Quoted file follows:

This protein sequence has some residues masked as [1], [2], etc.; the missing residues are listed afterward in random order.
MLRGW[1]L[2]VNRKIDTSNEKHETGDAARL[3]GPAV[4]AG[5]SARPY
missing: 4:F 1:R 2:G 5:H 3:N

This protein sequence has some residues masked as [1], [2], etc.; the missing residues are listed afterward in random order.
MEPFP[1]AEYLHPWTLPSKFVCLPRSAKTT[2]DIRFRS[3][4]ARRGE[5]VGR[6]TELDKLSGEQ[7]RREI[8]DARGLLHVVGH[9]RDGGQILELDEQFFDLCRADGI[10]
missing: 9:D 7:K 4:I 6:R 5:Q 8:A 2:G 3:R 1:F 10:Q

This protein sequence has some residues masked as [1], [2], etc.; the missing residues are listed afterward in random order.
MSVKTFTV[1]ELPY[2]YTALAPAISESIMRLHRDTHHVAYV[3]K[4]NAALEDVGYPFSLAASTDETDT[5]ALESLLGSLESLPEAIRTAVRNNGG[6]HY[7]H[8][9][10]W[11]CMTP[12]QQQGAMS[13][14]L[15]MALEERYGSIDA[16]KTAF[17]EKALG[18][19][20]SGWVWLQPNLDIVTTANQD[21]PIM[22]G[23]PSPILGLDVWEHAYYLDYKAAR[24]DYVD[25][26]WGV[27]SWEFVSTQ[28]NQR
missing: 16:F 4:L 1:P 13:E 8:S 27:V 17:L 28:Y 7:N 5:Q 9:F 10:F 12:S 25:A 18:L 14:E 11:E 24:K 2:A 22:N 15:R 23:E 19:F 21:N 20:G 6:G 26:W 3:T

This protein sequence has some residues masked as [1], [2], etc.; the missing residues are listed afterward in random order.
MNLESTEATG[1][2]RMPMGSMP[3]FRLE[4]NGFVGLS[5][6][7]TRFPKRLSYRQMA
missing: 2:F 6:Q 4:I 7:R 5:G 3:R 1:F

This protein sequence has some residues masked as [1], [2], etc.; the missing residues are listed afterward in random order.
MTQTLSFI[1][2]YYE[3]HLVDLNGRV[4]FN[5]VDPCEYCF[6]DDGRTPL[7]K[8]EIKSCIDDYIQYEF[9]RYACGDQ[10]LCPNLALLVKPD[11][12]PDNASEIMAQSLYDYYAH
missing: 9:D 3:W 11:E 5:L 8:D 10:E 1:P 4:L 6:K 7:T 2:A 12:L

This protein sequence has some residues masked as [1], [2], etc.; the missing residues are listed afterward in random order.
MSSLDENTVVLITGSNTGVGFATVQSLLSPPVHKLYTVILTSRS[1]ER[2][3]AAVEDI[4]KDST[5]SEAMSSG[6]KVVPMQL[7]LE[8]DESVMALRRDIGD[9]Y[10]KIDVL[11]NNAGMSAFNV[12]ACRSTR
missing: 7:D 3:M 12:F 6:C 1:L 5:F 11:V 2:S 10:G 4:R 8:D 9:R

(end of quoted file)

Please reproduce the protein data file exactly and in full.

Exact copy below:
This protein sequence has some residues masked as [1], [2], etc.; the missing residues are listed afterward in random order.
MLRGW[1]L[2]VNRKIDTSNEKHETGDAARL[3]GPAV[4]AG[5]SARPY
missing: 4:F 1:R 2:G 5:H 3:N

This protein sequence has some residues masked as [1], [2], etc.; the missing residues are listed afterward in random order.
MEPFP[1]AEYLHPWTLPSKFVCLPRSAKTT[2]DIRFRS[3][4]ARRGE[5]VGR[6]TELDKLSGEQ[7]RREI[8]DARGLLHVVGH[9]RDGGQILELDEQFFDLCRADGI[10]
missing: 9:D 7:K 4:I 6:R 5:Q 8:A 2:G 3:R 1:F 10:Q

This protein sequence has some residues masked as [1], [2], etc.; the missing residues are listed afterward in random order.
MSVKTFTV[1]ELPY[2]YTALAPAISESIMRLHRDTHHVAYV[3]K[4]NAALEDVGYPFSLAASTDETDT[5]ALESLLGSLESLPEAIRTAVRNNGG[6]HY[7]H[8][9][10]W[11]CMTP[12]QQQGAMS[13][14]L[15]MALEERYGSIDA[16]KTAF[17]EKALG[18][19][20]SGWVWLQPNLDIVTTANQD[21]PIM[22]G[23]PSPILGLDVWEHAYYLDYKAAR[24]DYVD[25][26]WGV[27]SWEFVSTQ[28]NQR
missing: 16:F 4:L 1:P 13:E 8:S 27:V 17:L 28:Y 7:N 5:Q 9:F 10:F 12:S 25:A 18:L 14:E 11:E 24:K 2:A 22:N 15:R 23:E 19:F 21:N 20:G 6:G 26:W 3:T

This protein sequence has some residues masked as [1], [2], etc.; the missing residues are listed afterward in random order.
MNLESTEATG[1][2]RMPMGSMP[3]FRLE[4]NGFVGLS[5][6][7]TRFPKRLSYRQMA
missing: 2:F 6:Q 4:I 7:R 5:G 3:R 1:F

This protein sequence has some residues masked as [1], [2], etc.; the missing residues are listed afterward in random order.
MTQTLSFI[1][2]YYE[3]HLVDLNGRV[4]FN[5]VDPCEYCF[6]DDGRTPL[7]K[8]EIKSCIDDYIQYEF[9]RYACGDQ[10]LCPNLALLVKPD[11][12]PDNASEIMAQSLYDYYAH
missing: 9:D 3:W 11:E 5:L 8:D 10:E 1:P 4:L 6:K 7:T 2:A 12:L

This protein sequence has some residues masked as [1], [2], etc.; the missing residues are listed afterward in random order.
MSSLDENTVVLITGSNTGVGFATVQSLLSPPVHKLYTVILTSRS[1]ER[2][3]AAVEDI[4]KDST[5]SEAMSSG[6]KVVPMQL[7]LE[8]DESVMALRRDIGD[9]Y[10]KIDVL[11]NNAGMSAFNV[12]ACRSTR
missing: 7:D 3:M 12:F 6:C 1:L 5:F 11:V 2:S 10:G 4:R 8:D 9:R